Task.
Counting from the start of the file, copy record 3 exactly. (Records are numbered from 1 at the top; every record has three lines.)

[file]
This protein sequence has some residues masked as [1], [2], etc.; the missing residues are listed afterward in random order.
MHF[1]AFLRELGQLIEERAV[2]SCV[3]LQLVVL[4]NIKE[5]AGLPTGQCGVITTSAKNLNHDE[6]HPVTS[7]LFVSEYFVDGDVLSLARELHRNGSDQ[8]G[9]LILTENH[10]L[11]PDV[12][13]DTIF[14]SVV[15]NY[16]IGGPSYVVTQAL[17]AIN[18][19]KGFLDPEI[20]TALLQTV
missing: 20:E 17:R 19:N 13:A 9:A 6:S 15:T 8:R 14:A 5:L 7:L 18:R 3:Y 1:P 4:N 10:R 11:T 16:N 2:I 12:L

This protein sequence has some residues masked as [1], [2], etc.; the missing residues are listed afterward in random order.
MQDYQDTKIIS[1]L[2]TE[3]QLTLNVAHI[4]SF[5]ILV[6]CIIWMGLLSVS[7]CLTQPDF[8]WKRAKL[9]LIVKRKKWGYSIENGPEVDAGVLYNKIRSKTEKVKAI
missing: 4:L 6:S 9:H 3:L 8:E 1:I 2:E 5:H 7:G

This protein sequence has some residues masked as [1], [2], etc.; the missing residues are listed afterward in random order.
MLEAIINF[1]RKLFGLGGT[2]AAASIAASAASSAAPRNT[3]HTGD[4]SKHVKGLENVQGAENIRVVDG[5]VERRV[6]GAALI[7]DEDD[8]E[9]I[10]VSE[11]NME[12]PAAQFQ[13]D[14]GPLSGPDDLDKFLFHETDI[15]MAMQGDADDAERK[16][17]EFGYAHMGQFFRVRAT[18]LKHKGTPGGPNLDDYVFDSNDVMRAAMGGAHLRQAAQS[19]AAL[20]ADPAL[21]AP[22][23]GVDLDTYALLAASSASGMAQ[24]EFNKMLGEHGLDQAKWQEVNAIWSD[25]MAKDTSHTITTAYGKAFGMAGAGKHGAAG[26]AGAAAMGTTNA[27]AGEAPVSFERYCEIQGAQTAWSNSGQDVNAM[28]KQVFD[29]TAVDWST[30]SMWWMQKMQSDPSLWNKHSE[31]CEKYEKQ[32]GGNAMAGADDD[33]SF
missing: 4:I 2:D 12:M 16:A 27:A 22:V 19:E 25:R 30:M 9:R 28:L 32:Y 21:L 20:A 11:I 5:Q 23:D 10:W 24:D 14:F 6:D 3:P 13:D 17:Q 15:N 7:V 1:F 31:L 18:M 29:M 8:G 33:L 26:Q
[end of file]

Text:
This protein sequence has some residues masked as [1], [2], etc.; the missing residues are listed afterward in random order.
MLEAIINF[1]RKLFGLGGT[2]AAASIAASAASSAAPRNT[3]HTGD[4]SKHVKGLENVQGAENIRVVDG[5]VERRV[6]GAALI[7]DEDD[8]E[9]I[10]VSE[11]NME[12]PAAQFQ[13]D[14]GPLSGPDDLDKFLFHETDI[15]MAMQGDADDAERK[16][17]EFGYAHMGQFFRVRAT[18]LKHKGTPGGPNLDDYVFDSNDVMRAAMGGAHLRQAAQS[19]AAL[20]ADPAL[21]AP[22][23]GVDLDTYALLAASSASGMAQ[24]EFNKMLGEHGLDQAKWQEVNAIWSD[25]MAKDTSHTITTAYGKAFGMAGAGKHGAAG[26]AGAAAMGTTNA[27]AGEAPVSFERYCEIQGAQTAWSNSGQDVNAM[28]KQVFD[29]TAVDWST[30]SMWWMQKMQSDPSLWNKHSE[31]CEKYEKQ[32]GGNAMAGADDD[33]SF
missing: 4:I 2:D 12:M 16:A 27:A 22:V 19:E 25:R 30:M 9:R 28:L 32:Y 21:L 20:A 11:I 5:Q 23:D 10:W 24:D 14:F 6:D 3:P 13:D 17:Q 15:N 7:V 1:F 31:L 18:M 29:M 8:G 33:L 26:Q